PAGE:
Tra la Tralee

Fresh from a daytrip to Tralee for music exams this week and a Saturday morning stomp up the hill behind Ruscombe with the dog, listening to electric Miles Davis at Fillmore 1970 – this week we welcomed Gilad Atzmon and his Orient House Ensemble to Stroud, he promised a talk on his own individual “Road to Bop” before the gig, but naturally was keener to discuss geopolitical issues, the dominance of the cognitive elite, the oppression of political correctness, illustrated with diagrams of a Freudian bell curve (also reminiscent of Dopey’s hat in Snow White). He was disappointed that the audience were not more provoked or offended by his diagnoses – the freethinking jazzlovers of Stroud were probably rather more disturbed when he began the gig by strapping on an accordion. I expected his diatribe to be more focussed – it felt somewhat woolly, confused, from the top down, rather than building an argument that would draw people in, on the nature of early-C21st capitalism and global inequality. I watched the film Elysium the other day and that was at least as thought-provoking. Could we make an argument for universal global democracy, one person one vote, no borders? 

The band was impressively tight, the drummer Chris Higginbotham standing out – Gilad’s saxophone playing is very traditional, nostalgic, rhapsodic, joyous, a populist stream of expression (channelling Coltrane on the soprano, Charlie Parker on the alto). The encore was Louis Armstrong’s Wonderful World – as also featured by Andy Sheppard’s Pushy Doctors just before Xmas. These sax players are such romantics.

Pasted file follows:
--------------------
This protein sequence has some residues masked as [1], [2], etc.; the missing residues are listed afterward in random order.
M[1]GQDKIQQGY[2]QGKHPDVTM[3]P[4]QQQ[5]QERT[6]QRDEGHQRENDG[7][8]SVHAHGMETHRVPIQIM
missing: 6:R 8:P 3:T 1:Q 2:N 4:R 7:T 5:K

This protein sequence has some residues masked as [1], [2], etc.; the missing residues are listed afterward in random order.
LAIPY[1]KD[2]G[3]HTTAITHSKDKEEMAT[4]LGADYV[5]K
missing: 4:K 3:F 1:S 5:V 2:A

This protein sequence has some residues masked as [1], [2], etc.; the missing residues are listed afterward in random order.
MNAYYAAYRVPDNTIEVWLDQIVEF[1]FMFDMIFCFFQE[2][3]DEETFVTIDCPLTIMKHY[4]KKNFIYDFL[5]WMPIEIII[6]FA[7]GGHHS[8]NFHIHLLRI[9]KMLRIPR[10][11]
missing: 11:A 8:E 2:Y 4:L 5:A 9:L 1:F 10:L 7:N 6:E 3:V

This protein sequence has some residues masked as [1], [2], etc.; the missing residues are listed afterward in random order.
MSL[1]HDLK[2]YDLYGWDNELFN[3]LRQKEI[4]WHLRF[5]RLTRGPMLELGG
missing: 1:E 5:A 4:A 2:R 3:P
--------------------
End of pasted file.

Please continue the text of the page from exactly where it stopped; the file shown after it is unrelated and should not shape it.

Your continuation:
Reading matter for my trip to Ireland – Don Paterson’s Rain (that’ll be poetry, then). He’s very dry and Scottish (and occasionally a bit romantic too), and a guitarist on the side – one of my favourites is his Song for Natalie ‘Tusja’ Beridze, in praise of an obscure Georgian musician, shoehorning in all sorts of abstruse references beloved by readers and writers of The Wire magazine. And rhyming too (but not scanning). I heard him read in Cheltenham last year – you can get away with anything with a dry Scots accent.

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2 thoughts on “Tra la Tralee

  1. Re Gilad. I was puzzled that he seemed to think his views on “the cognitive elite” would be startling or disruptive.

    There was a book called “Rise of the Meritocracy” several decades ago which was quite popular, or at least my parents had it on their bookshelves and they weren’t hardcore political agitators. It predicted that a system generally thought to be benevolent, based on advancement on merit, would result in the fracturing of society and consequently revolution.

    err… so there. (anyway, I enjoyed the music)

  2. Zizek writes, that if you find yourself at the bottom of a traditional aristocratic society, you know it’s just an accident of birth, god’s will, hard luck – whereas if you find yourself at the bottom of a meritocratic society, it must be your own fault that you have failed, therefore you will be more angry/dissatisfied. (Or perhaps it was the other way round.)

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